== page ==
In mathematics, Cahen's constant is defined as an infinite series of unit fractions, with alternating signs, derived from Sylvester's sequence: By considering these fractions in pairs, we can also view Cahen's constant as a series of positive unit fractions formed from the terms in even positions of Sylvester's sequence; this series for Cahen's constant forms its greedy Egyptian expansion: This constant is named after Eugène Cahen (also known for the CahenMellin integral), who first formulated and investigated its series (Cahen 1891). Cahen's constant is known to be transcendental (Davison and Shallit 1991). It is notable as being one of a small number of naturally occurring transcendental numbers for which we know the complete continued fraction expansion: if we form the sequence 1, 1, 2, 3, 14, 129, 25298, 420984147, ... (sequence A006279 in OEIS) defined by the recurrence then the continued fraction expansion of Cahen's constant is [0,1,q_0^2,q_1^2,q_2^2,\ldots] References * Cahen, Eugène (1891). "Note sur un développement des quantités numériques, qui présente quelque analogie avec celui en fractions continues". Nouvelles Annales de Mathématiques 10: 508–514. * Davison, J. Les; Shallit, Jeffrey O. (1991). "Continued fractions for some alternating series". Monatshefte für Mathematik 111: 119–126. doi:10.1007/BF01332350.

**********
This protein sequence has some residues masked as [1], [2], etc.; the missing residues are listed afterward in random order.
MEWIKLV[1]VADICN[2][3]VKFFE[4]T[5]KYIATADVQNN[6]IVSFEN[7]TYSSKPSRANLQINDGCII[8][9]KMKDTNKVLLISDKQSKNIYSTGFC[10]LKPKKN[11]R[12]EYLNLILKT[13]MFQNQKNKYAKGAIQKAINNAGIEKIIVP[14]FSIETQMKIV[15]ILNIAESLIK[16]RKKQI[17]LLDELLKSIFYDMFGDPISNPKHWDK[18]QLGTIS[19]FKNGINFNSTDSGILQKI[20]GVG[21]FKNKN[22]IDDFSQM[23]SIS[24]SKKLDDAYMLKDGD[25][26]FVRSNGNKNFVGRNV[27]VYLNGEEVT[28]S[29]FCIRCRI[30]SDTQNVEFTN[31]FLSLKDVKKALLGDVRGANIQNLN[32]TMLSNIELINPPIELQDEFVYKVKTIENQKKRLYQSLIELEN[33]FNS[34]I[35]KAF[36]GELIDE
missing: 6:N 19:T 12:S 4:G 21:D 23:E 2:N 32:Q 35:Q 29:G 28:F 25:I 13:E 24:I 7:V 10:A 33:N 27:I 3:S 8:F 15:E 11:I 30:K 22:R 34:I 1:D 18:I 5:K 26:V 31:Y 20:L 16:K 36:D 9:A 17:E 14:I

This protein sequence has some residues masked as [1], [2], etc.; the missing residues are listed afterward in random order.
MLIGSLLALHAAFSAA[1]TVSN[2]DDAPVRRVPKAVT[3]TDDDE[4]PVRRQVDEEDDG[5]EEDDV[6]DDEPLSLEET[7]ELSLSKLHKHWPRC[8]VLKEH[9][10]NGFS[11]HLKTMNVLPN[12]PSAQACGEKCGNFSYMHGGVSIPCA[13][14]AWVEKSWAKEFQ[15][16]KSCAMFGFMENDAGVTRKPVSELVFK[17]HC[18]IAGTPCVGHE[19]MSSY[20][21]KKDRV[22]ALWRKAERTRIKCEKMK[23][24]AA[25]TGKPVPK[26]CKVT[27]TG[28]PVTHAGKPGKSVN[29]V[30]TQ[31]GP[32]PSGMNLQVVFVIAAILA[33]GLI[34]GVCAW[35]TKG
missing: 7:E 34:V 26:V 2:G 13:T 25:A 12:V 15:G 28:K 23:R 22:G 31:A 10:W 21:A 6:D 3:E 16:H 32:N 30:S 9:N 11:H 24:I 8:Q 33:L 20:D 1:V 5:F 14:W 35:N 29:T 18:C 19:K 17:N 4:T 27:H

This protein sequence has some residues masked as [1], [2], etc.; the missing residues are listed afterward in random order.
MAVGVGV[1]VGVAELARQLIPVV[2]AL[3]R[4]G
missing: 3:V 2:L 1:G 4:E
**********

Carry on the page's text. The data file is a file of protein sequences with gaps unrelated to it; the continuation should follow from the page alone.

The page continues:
* Weisstein, Eric W. "Cahen's Constant". MathWorld–A Wolfram Web Resource. http://mathworld.wolfram.com/CahensConstant.html. * "The Cahen constant to 4000 digits". http://pi.lacim.uqam.ca/piDATA/cahen.txt. Retrieved from "http://en.wikipedia.org/"